Results of core and petrophysical analyses from a well on Quebec’s Anticosti Island are “encouraging,” according to Corridor Resources Inc. and Petrolia Inc., which hold leases covering more than 1.5 million acres on the island.

Anticosti is underlain by the Macasty Shale, which the two companies characterized as “the lateral equivalent of the Utica Shale.”

Analysis of 27-meter core cut during a drilling program on the sparsely populated island last summer produced “positive indicators that the Macasty shale may be a potential tight oil-producing formation,” the companies said.

Schlumberger Canada calculated high hydrocarbon saturations (80%) and porosities (6% effective) in the Macasty Formation, with saturation and porosity declining in the overlying English Head Formation — positive indicators for the potential of significant oil in place within the Macasty shale — according to Corridor and Petroli.

Rocks in the Chaloupe No. 1 well should be within the early part of the mature oil window, they said. In addition, the average oil saturation (42%) and the total hydrocarbon saturation (plus gas) (47%) indicate a relatively high oil concentration. The desorbed gas content indicates a reasonably high gas-to-oil ratio that can assist in the potential resource recovery, and the mineralogy indicates that the rocks should be favorable for hydraulic fracturing, the companies said.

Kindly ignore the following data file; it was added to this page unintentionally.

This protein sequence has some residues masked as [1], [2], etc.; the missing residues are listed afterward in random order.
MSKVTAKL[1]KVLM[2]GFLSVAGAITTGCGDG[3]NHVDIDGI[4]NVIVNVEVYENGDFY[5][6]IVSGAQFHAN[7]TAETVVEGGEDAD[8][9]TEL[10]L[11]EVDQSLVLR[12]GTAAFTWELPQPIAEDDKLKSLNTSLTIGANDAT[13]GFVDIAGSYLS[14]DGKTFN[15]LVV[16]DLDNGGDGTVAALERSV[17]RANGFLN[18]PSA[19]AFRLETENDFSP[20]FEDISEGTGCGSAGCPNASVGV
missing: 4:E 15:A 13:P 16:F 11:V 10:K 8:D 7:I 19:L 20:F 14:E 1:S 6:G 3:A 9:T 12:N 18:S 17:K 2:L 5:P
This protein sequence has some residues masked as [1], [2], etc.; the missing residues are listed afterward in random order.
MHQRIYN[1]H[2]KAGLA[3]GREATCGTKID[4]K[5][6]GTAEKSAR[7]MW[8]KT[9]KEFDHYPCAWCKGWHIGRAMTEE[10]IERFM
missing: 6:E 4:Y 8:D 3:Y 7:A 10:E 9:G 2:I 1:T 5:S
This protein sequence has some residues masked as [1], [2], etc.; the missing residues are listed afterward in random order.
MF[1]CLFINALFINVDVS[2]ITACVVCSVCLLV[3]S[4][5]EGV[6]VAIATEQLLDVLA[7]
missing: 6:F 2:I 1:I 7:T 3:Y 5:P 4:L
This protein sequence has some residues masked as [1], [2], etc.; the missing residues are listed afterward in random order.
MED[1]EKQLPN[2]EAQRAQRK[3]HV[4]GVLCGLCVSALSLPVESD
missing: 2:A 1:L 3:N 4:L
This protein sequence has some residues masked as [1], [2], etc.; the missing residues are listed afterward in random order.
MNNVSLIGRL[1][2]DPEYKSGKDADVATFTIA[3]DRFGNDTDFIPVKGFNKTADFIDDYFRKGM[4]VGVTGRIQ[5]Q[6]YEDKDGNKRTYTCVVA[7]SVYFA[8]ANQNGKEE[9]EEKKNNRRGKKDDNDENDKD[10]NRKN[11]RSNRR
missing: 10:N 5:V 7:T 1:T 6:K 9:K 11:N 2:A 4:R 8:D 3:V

The Anticosti exploration program is at an early stage and more work is required to determine the potential for commercially viable resource recovery. While 19 of the 20 wells drilled on the island have intersected the Macasty shale, “the quality of those shale intersections has not been evaluated from a resource in place context,” they said.

Halifax-based junior explorer Corridor in September said three oil wells on the island had encountered “no significant reservoir potential” and had been abandoned.

Corridor saw its stock lose almost one-third of its value in a single day in December after announcing “unexpected and perplexing” results from a shale gas appraisal program in New Brunswick (see Shale Daily, Dec. 7, 2010).